And regardless of what Mr. or Ms. Orthodox thinks, I will still be a Jew at the end of my process, whether they like it or not. Their argument comes across like an Amish person telling a Mennonite that they’re a heretic. While the Amish may believe that, the Mennonite does not have to take it seriously.

On the other hand, here’s a quote from the Christian person, after I sent her Rabbi Bardin’s explanation of why Eve ate the apple, which goes like this:

“Imagine,” Bardin taught, “that a young woman marries a young man whose father is president of a large company. After the marriage, the father makes the son a vice-president and gives him a large salary, but because he has no work experience, the father gives him no responsibilities. Every week, the young man draws a large check, but he has nothing to do. His wife soon realizes that she is not married to a man but to a boy, and that as long as her husband stays in his father’s firm, he will always be a boy. So she forces him to quit his job, give up his security, go to another city, and start out on his own. That,” Bardin concluded, “is the reason Eve ate from the tree.”

My Christian correspondent objected: “in this analogy, Eve ends up being wiser than G-d.” (When I shared this with my Jewish best friend, she said wryly, “No, just wiser than Adam.”)

My correspondent then goes on to say that by using this analogy, I am putting G-d in a box – the box of “why bother following him or worshiping him if Eve is smarter than G-d?” Never mind that the point I was trying to make is that most Jews don’t really see the story of Adam and Eve in the garden as all that serious, while for Christians it’s the origin of the Fall and original sin and all the attendant bad effects.

But here my Christian correspondent is also putting G-d in a box: this box is one where G-d is perfect and infinite, one that we finite, fallible humans might not understand or accept.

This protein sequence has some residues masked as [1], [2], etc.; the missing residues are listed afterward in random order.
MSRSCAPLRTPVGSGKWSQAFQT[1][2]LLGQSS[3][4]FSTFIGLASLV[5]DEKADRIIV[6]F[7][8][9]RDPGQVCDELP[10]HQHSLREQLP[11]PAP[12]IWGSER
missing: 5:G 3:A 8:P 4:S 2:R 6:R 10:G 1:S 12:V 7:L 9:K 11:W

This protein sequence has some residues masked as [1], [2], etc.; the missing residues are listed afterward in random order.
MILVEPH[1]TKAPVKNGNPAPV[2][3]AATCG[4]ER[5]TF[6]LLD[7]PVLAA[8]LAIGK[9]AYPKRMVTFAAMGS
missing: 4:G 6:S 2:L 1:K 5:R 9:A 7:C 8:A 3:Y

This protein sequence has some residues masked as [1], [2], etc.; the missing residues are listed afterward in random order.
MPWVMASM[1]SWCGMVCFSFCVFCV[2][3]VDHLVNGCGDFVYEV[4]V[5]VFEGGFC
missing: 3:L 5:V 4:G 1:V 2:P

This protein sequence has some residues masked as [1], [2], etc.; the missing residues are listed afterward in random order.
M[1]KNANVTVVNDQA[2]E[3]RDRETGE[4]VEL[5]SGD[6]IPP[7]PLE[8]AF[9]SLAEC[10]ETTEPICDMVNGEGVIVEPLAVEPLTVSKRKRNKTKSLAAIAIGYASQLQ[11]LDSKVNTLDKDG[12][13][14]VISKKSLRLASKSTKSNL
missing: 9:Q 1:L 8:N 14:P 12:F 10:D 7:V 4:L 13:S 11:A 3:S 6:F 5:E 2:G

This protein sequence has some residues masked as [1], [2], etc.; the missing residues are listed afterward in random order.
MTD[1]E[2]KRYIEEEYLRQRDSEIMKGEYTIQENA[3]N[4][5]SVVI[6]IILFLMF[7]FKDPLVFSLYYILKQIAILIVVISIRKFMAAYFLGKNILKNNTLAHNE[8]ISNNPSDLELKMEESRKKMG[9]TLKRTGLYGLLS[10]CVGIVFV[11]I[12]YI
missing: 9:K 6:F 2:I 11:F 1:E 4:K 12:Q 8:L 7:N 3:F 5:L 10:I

This correspondent has been really concerned, throughout our entire conversation, that I get the “facts” about G-d. A lot of times this ends with a reference to “Biblical” reasoning. Whenever I tell her that I’m not interested in Christianity because of [insert reason here], for response is invariably, “Well, that reason is not really Biblical.”

The problem is, I don’t care if it’s Biblical. It is still a valid reason for me to say I’m not a Christian and never will be.

As another example, my Christian correspondent asks:

How do you determine what to incorporate into your idea of G-d? … what measuring stick do you use to determine which of your feelings about G-d are valid?  Where do the Hebrew Scriptures fit in, since you don’t see them as all literally true?

Neither of my correspondents seem to understand my position on G-d; the Orthodox because they’ve decided that their position is the only correct position, and the Christian because she seems to think I’m still trying to understand G-d. Neither of them is correct.

What I have discovered is that I don’t need to understand G-d. I just need to know that G-d is there. My concept of G-d is that he’s there. Period. Full stop. If I had to do anything boxlike, I would say that the way G-d is represented in the Hebrew scriptures fits with my intuitive understanding of what he is, which is why I feel called to Judaism. I shy away from a point-by-point list because I don’t want to put G-d in a box.